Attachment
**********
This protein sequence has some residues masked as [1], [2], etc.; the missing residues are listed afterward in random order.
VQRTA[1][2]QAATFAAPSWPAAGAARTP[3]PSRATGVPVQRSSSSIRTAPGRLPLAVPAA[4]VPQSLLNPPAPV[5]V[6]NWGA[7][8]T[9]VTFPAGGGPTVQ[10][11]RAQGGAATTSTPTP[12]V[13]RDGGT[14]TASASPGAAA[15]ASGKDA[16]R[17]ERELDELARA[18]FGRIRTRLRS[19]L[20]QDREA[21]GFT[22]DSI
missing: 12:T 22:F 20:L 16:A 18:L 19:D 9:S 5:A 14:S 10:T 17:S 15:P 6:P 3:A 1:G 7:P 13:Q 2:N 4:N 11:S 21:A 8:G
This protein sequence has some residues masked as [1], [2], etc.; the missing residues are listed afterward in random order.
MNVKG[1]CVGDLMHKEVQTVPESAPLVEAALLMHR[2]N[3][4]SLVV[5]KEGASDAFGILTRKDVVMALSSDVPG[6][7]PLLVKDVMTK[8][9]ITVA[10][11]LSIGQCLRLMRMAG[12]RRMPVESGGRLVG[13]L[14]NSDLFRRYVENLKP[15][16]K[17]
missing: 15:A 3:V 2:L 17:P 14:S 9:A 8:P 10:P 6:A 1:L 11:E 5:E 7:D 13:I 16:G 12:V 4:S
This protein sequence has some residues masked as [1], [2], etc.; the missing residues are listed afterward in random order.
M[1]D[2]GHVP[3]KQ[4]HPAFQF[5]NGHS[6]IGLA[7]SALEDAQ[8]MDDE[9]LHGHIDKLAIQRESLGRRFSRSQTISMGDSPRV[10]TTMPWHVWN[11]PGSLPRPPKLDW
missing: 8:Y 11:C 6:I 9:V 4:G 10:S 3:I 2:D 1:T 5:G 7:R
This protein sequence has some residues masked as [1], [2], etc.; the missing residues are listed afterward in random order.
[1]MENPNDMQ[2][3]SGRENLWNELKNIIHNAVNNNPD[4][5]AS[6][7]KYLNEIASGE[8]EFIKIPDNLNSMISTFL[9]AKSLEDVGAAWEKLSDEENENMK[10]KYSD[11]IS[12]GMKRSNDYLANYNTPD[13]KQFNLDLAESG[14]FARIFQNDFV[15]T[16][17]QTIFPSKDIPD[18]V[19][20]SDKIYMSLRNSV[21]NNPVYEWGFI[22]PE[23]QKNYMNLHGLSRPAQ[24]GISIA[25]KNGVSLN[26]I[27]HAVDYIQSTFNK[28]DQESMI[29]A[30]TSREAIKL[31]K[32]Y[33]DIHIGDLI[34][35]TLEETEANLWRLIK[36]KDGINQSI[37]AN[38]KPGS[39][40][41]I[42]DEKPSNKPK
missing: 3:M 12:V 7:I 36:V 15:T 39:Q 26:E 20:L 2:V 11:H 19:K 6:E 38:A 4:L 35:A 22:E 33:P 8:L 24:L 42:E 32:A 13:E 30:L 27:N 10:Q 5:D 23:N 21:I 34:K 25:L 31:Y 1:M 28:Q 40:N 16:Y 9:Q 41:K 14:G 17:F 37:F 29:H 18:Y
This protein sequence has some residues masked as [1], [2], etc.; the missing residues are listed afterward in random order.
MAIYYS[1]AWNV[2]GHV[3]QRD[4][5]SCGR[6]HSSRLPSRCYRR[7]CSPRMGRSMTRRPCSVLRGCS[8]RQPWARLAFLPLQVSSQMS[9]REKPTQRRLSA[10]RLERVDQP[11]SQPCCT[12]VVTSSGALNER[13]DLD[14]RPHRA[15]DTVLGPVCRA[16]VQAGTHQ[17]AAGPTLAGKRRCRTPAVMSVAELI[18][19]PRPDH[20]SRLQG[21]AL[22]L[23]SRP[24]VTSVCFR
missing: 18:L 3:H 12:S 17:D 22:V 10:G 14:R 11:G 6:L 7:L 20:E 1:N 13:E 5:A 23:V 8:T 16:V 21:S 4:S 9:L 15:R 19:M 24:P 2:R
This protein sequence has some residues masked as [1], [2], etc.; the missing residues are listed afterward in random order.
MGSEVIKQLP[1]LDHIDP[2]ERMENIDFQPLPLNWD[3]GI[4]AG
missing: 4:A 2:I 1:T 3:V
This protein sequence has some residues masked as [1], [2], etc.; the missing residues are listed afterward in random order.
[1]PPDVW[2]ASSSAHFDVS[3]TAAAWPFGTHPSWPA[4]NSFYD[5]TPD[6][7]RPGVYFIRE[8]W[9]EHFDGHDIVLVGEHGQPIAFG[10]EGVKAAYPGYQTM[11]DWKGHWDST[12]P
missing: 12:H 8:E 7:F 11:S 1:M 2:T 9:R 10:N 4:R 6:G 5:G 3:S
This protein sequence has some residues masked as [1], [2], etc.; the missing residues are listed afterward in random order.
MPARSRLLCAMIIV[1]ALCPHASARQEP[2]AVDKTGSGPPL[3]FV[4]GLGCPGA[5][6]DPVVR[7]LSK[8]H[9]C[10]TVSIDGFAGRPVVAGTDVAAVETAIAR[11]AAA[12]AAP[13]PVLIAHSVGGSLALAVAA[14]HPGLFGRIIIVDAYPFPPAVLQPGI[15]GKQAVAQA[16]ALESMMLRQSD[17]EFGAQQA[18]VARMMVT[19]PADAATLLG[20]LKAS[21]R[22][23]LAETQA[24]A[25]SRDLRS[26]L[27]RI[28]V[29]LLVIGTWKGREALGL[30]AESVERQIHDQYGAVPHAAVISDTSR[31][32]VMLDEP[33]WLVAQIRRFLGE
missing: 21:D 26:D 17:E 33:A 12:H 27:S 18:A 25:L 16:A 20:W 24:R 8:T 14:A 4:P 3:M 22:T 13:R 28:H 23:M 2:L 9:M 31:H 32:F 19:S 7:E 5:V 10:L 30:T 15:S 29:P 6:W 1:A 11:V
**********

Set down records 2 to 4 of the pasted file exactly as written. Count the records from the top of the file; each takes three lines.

This protein sequence has some residues masked as [1], [2], etc.; the missing residues are listed afterward in random order.
MNVKG[1]CVGDLMHKEVQTVPESAPLVEAALLMHR[2]N[3][4]SLVV[5]KEGASDAFGILTRKDVVMALSSDVPG[6][7]PLLVKDVMTK[8][9]ITVA[10][11]LSIGQCLRLMRMAG[12]RRMPVESGGRLVG[13]L[14]NSDLFRRYVENLKP[15][16]K[17]
missing: 15:A 3:V 2:L 17:P 14:S 9:A 8:P 10:P 6:A 1:L 11:E 5:E 7:D 13:I 16:G 12:V 4:S
This protein sequence has some residues masked as [1], [2], etc.; the missing residues are listed afterward in random order.
M[1]D[2]GHVP[3]KQ[4]HPAFQF[5]NGHS[6]IGLA[7]SALEDAQ[8]MDDE[9]LHGHIDKLAIQRESLGRRFSRSQTISMGDSPRV[10]TTMPWHVWN[11]PGSLPRPPKLDW
missing: 8:Y 11:C 6:I 9:V 4:G 10:S 3:I 2:D 1:T 5:G 7:R
This protein sequence has some residues masked as [1], [2], etc.; the missing residues are listed afterward in random order.
[1]MENPNDMQ[2][3]SGRENLWNELKNIIHNAVNNNPD[4][5]AS[6][7]KYLNEIASGE[8]EFIKIPDNLNSMISTFL[9]AKSLEDVGAAWEKLSDEENENMK[10]KYSD[11]IS[12]GMKRSNDYLANYNTPD[13]KQFNLDLAESG[14]FARIFQNDFV[15]T[16][17]QTIFPSKDIPD[18]V[19][20]SDKIYMSLRNSV[21]NNPVYEWGFI[22]PE[23]QKNYMNLHGLSRPAQ[24]GISIA[25]KNGVSLN[26]I[27]HAVDYIQSTFNK[28]DQESMI[29]A[30]TSREAIKL[31]K[32]Y[33]DIHIGDLI[34][35]TLEETEANLWRLIK[36]KDGINQSI[37]AN[38]KPGS[39][40][41]I[42]DEKPSNKPK
missing: 3:M 12:V 7:I 36:V 15:T 39:Q 26:E 20:L 2:V 11:H 19:K 6:E 38:A 4:L 35:A 22:E 33:P 8:L 24:L 42:E 32:A 13:E 30:L 27:N 10:Q 5:D 23:N 21:I 34:K 25:L 31:Y 1:M 28:Q 40:N 16:Y 9:Q 41:K 14:G 17:F 37:F 29:H 18:Y